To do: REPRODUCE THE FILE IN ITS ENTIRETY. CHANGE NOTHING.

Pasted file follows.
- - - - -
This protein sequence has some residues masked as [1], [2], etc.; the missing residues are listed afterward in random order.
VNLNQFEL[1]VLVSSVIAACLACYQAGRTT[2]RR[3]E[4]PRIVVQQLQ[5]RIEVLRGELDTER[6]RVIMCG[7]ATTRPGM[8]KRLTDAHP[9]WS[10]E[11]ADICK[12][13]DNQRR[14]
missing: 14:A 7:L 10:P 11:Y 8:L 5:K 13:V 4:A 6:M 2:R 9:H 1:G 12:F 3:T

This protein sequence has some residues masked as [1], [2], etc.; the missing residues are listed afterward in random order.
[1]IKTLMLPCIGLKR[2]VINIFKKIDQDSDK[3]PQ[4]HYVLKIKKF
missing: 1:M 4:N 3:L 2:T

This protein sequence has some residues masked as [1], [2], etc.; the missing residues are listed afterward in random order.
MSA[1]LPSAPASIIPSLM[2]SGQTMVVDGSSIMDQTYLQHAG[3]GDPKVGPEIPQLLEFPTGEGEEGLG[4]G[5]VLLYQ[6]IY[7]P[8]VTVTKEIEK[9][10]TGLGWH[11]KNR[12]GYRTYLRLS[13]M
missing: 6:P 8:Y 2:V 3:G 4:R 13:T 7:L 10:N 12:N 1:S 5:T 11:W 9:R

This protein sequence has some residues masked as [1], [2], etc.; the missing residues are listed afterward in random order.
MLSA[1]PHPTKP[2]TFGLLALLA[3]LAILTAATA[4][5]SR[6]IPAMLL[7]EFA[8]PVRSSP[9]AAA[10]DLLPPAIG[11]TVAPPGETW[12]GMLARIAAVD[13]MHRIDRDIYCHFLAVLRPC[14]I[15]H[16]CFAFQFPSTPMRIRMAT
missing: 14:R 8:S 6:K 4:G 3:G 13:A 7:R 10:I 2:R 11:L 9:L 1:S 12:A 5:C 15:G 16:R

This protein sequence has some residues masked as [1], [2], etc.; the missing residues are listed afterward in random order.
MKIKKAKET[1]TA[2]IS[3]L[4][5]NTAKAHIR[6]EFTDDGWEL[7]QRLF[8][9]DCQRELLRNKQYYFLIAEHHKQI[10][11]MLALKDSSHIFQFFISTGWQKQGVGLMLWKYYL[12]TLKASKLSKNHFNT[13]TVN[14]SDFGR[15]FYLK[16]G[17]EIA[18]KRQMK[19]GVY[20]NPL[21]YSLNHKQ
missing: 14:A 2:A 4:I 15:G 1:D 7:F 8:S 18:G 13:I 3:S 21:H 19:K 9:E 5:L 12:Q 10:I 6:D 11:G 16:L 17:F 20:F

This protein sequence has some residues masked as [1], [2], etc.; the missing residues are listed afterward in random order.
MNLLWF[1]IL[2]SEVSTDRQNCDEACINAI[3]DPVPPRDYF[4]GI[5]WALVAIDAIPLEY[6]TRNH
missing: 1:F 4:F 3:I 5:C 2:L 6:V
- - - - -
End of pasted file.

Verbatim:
This protein sequence has some residues masked as [1], [2], etc.; the missing residues are listed afterward in random order.
VNLNQFEL[1]VLVSSVIAACLACYQAGRTT[2]RR[3]E[4]PRIVVQQLQ[5]RIEVLRGELDTER[6]RVIMCG[7]ATTRPGM[8]KRLTDAHP[9]WS[10]E[11]ADICK[12][13]DNQRR[14]
missing: 14:A 7:L 10:P 11:Y 8:L 5:K 13:V 4:A 6:M 2:R 9:H 1:G 12:F 3:T

This protein sequence has some residues masked as [1], [2], etc.; the missing residues are listed afterward in random order.
[1]IKTLMLPCIGLKR[2]VINIFKKIDQDSDK[3]PQ[4]HYVLKIKKF
missing: 1:M 4:N 3:L 2:T

This protein sequence has some residues masked as [1], [2], etc.; the missing residues are listed afterward in random order.
MSA[1]LPSAPASIIPSLM[2]SGQTMVVDGSSIMDQTYLQHAG[3]GDPKVGPEIPQLLEFPTGEGEEGLG[4]G[5]VLLYQ[6]IY[7]P[8]VTVTKEIEK[9][10]TGLGWH[11]KNR[12]GYRTYLRLS[13]M
missing: 6:P 8:Y 2:V 3:G 4:R 13:T 7:L 10:N 12:N 1:S 5:T 11:W 9:R

This protein sequence has some residues masked as [1], [2], etc.; the missing residues are listed afterward in random order.
MLSA[1]PHPTKP[2]TFGLLALLA[3]LAILTAATA[4][5]SR[6]IPAMLL[7]EFA[8]PVRSSP[9]AAA[10]DLLPPAIG[11]TVAPPGETW[12]GMLARIAAVD[13]MHRIDRDIYCHFLAVLRPC[14]I[15]H[16]CFAFQFPSTPMRIRMAT
missing: 14:R 8:S 6:K 4:G 3:G 13:A 7:R 10:I 2:R 11:L 9:L 1:S 12:A 5:C 15:G 16:R

This protein sequence has some residues masked as [1], [2], etc.; the missing residues are listed afterward in random order.
MKIKKAKET[1]TA[2]IS[3]L[4][5]NTAKAHIR[6]EFTDDGWEL[7]QRLF[8][9]DCQRELLRNKQYYFLIAEHHKQI[10][11]MLALKDSSHIFQFFISTGWQKQGVGLMLWKYYL[12]TLKASKLSKNHFNT[13]TVN[14]SDFGR[15]FYLK[16]G[17]EIA[18]KRQMK[19]GVY[20]NPL[21]YSLNHKQ
missing: 14:A 2:A 4:I 15:G 1:D 7:F 8:S 18:G 13:I 3:S 21:H 19:K 9:E 5:L 12:Q 10:I 6:D 11:G 16:L 17:F 20:F

This protein sequence has some residues masked as [1], [2], etc.; the missing residues are listed afterward in random order.
MNLLWF[1]IL[2]SEVSTDRQNCDEACINAI[3]DPVPPRDYF[4]GI[5]WALVAIDAIPLEY[6]TRNH
missing: 1:F 4:F 3:I 5:C 2:L 6:V